Welcome to my blog series, “My First Story” where my author friends and I talk about how we started writing, what we wrote first, and how it relates to our careers today.
Recently in a post called “It’s MY Northanger Abbey, not yours!” I talked about the first novel I ever wrote and how it was similar to Jane Austen’s first work Northanger Abbey.
…Northanger read surprisingly like something I had written myself. The first novel I ever wrote when I was ten. I wasn’t going to be a novelist—my dream was to be a singer—but I had this fabulous idea that everyone would want to read my work too. Fifty-six pages of big, bubbly, pencil writing later, I had my masterpiece. A tale about a teen actress who lives her life in a fantasy world where she is the star of every situation. She encounters horrors (her plane to Paris being hijacked by a terrorist group) and deals with them as if she is an action star despite her being young and having never handled a gun before. But it isn’t that I feel I am so great having written something very like Jane. It’s more, because I had penned something similar, it made me feel closer to the writer herself. She was once like me. We both lived in minister households and had to find some way to escape the restricted and unvarying life we had. Mine was not a piece of art like Jane’s is. In fact, I’ve been repeatedly made fun of from a certain quote, “They went to the most expensive stores like K-mart and Target.” However, I found a connection to Jane through it. Not because we’re both writers, but because we were both young women with overactive imaginations and through the story, are almost chastising ourselves for our wild ideas. If you study both of our first novels—and no, mine will never be in print lol—you’ll find our fears when growing up. We lived in novels most of the time and our imaginations were always getting us in trouble. We were disinterested in the real world and by writing this storyline, we were advising ourselves (although I didn’t realize it then and she probably didn’t either) that we couldn’t always live in fictional worlds, while at the same time enjoying every minute of it.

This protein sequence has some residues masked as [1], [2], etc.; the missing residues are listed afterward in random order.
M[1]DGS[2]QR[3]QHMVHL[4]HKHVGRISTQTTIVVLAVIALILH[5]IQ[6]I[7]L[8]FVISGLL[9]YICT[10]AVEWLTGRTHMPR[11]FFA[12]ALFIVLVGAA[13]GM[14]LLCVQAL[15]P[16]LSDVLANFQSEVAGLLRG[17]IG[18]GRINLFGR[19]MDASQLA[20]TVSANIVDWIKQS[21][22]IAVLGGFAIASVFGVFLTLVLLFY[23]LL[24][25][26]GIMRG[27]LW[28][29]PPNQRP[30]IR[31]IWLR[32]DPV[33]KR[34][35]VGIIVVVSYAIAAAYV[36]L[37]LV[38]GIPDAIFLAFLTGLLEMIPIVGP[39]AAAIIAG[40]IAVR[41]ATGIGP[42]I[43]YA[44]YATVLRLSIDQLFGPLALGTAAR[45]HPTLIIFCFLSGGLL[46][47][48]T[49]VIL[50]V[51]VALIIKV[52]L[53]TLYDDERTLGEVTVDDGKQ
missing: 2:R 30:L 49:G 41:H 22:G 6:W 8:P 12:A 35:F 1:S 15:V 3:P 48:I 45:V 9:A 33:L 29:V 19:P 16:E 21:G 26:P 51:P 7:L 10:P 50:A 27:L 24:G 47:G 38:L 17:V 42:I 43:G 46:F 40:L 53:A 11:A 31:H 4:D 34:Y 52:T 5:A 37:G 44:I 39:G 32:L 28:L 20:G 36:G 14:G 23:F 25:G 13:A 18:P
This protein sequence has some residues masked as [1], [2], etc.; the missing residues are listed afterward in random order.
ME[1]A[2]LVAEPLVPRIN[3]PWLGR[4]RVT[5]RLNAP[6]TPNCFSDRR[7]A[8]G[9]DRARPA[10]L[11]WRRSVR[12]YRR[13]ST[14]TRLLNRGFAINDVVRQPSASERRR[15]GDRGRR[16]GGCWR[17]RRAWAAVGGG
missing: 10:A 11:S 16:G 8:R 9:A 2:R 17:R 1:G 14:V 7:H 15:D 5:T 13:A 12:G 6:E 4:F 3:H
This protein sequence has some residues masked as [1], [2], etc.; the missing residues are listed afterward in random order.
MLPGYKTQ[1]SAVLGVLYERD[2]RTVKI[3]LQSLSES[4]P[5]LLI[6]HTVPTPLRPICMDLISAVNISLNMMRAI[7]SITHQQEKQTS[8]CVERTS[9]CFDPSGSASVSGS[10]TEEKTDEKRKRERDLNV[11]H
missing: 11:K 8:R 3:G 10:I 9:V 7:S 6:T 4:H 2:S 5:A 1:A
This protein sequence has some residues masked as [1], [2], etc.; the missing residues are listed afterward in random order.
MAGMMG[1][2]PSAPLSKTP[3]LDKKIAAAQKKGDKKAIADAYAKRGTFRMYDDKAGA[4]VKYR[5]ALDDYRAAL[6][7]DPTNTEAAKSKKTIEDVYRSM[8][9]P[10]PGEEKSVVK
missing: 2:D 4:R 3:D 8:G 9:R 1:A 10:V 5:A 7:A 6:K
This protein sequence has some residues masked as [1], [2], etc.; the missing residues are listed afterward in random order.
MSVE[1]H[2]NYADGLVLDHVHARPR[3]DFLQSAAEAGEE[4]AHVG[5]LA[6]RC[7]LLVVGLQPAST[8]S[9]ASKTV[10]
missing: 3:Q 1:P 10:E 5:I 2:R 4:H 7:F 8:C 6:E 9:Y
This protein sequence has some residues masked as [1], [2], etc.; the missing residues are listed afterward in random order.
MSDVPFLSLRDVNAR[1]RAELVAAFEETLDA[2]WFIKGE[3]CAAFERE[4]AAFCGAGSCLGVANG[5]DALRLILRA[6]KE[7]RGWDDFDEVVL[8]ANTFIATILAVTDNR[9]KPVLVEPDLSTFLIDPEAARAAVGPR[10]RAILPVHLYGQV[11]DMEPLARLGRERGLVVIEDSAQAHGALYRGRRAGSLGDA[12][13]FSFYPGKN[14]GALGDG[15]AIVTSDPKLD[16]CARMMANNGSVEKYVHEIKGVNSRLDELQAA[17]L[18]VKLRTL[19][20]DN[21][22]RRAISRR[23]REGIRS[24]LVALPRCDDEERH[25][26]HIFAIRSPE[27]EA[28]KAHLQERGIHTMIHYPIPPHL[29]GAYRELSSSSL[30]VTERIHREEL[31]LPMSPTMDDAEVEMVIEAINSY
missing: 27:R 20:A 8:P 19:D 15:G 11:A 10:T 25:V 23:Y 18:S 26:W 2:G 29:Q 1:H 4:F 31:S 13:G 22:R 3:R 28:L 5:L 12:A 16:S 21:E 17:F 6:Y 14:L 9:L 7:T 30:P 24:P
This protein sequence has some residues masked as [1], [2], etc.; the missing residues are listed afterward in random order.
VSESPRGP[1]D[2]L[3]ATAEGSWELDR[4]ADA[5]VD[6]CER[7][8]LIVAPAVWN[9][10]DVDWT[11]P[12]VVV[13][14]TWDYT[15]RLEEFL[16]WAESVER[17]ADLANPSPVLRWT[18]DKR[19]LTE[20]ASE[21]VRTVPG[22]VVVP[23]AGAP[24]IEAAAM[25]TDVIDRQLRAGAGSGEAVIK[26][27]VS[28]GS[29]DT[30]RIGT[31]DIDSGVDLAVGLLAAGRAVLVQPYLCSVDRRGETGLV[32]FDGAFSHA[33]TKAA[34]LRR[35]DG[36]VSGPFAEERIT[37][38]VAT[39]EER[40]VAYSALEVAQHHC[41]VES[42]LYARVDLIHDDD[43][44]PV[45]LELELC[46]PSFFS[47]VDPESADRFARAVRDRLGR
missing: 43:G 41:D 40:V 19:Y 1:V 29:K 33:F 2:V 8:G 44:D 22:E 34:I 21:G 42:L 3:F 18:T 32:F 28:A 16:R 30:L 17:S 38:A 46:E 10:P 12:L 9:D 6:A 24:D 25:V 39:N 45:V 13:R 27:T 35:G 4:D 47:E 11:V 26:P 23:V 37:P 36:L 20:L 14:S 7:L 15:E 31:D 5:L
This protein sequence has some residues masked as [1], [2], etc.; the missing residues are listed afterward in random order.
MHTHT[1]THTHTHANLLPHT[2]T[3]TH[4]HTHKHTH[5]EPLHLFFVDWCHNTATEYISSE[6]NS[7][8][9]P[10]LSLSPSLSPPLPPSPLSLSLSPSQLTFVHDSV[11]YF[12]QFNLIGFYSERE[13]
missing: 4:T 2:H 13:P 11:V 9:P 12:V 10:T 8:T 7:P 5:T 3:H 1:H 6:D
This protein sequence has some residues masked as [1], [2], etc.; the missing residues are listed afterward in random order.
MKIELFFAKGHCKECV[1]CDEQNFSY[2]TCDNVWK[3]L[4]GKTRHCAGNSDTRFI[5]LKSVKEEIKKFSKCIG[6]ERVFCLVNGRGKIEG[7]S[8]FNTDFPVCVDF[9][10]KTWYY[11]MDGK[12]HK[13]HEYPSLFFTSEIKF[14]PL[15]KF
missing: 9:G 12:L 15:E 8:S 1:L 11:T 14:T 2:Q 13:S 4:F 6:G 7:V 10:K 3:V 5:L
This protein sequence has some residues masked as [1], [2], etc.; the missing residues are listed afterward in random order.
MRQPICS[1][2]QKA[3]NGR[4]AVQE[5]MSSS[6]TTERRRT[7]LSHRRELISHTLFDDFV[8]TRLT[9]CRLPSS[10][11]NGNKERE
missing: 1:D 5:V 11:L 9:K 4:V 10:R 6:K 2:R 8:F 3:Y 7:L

Since writing this post, I started wondering what other author’s first novels are like. Did they have the same silly plot lines? Did they start young or in adulthood? Are writers always writers? Or is it something you can grow into? I started writing at ten, but it took me 15 years to realize that is what I wanted to do with my life.
Join me and my author friends as we take a journey of self-discovery, sharing our first works and the sometimes embarrassing stories behind them.
Next time, you’ll hear from author H.R. Boldwood.